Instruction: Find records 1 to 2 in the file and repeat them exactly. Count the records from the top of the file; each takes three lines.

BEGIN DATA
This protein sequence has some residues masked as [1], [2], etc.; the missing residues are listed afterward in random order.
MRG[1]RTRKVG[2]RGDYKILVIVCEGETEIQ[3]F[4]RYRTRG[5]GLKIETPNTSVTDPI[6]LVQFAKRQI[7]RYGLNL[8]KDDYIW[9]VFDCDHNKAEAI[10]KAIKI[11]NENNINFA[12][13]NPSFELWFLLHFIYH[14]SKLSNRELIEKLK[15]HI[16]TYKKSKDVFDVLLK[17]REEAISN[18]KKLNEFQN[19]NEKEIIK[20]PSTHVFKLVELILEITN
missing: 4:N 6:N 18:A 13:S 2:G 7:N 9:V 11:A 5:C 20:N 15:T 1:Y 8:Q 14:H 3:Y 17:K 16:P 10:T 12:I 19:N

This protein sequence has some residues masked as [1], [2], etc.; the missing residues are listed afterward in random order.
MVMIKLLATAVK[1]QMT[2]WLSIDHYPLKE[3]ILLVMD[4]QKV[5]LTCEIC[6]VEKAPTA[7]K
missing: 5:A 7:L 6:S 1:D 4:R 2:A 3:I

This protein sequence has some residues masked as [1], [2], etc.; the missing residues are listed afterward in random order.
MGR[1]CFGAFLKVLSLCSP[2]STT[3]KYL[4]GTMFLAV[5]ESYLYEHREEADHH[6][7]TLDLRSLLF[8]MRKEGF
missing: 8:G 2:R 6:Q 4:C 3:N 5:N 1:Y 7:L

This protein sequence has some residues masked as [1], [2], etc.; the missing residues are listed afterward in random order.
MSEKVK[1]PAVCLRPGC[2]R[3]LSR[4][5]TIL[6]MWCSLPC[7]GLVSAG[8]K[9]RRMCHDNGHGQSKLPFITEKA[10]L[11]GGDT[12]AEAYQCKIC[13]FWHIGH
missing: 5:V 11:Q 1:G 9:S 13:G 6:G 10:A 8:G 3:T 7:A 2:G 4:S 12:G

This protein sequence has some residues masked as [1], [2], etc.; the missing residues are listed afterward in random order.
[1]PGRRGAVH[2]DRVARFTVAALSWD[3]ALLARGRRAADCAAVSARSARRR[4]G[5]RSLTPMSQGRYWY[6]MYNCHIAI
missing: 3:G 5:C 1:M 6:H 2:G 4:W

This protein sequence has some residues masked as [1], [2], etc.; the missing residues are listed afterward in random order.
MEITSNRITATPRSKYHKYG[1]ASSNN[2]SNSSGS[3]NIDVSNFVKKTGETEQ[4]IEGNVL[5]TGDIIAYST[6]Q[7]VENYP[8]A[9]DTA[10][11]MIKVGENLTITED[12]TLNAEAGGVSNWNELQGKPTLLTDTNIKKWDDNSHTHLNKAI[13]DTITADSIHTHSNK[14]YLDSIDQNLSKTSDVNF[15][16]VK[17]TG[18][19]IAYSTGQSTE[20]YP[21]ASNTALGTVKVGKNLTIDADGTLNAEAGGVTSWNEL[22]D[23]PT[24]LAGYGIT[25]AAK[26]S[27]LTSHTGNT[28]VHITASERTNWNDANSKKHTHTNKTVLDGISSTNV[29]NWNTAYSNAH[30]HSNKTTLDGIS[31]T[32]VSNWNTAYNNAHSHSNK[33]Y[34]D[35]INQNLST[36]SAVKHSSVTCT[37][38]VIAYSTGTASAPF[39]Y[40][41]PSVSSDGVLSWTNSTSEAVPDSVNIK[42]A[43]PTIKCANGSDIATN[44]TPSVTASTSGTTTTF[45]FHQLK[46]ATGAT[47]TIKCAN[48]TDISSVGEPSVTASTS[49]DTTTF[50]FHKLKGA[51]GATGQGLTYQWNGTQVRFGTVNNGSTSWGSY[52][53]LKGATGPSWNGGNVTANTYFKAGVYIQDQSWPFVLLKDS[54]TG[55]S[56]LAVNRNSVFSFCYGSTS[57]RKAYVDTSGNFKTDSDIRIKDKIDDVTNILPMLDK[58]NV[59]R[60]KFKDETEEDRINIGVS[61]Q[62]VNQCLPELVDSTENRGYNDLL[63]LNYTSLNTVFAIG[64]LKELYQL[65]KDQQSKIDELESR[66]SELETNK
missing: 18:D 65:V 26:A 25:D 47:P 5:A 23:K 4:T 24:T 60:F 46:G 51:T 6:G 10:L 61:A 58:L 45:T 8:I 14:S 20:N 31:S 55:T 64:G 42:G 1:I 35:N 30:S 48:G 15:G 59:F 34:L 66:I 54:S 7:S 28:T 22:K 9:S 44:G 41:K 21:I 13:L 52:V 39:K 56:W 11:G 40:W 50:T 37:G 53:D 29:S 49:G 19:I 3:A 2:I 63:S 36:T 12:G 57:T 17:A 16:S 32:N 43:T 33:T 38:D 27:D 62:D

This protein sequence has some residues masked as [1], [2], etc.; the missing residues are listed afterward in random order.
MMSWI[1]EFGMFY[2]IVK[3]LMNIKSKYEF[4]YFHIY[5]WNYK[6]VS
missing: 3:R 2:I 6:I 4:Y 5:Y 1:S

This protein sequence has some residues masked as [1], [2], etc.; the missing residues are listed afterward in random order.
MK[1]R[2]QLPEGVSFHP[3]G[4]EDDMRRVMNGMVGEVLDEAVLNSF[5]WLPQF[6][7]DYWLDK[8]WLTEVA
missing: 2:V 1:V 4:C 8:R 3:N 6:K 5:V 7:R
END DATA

This protein sequence has some residues masked as [1], [2], etc.; the missing residues are listed afterward in random order.
MRG[1]RTRKVG[2]RGDYKILVIVCEGETEIQ[3]F[4]RYRTRG[5]GLKIETPNTSVTDPI[6]LVQFAKRQI[7]RYGLNL[8]KDDYIW[9]VFDCDHNKAEAI[10]KAIKI[11]NENNINFA[12][13]NPSFELWFLLHFIYH[14]SKLSNRELIEKLK[15]HI[16]TYKKSKDVFDVLLK[17]REEAISN[18]KKLNEFQN[19]NEKEIIK[20]PSTHVFKLVELILEITN
missing: 4:N 6:N 18:A 13:S 2:G 7:N 9:V 11:A 5:C 20:N 15:T 1:Y 8:Q 14:H 3:Y 17:K 16:P 10:T 12:I 19:N

This protein sequence has some residues masked as [1], [2], etc.; the missing residues are listed afterward in random order.
MVMIKLLATAVK[1]QMT[2]WLSIDHYPLKE[3]ILLVMD[4]QKV[5]LTCEIC[6]VEKAPTA[7]K
missing: 5:A 7:L 6:S 1:D 4:R 2:A 3:I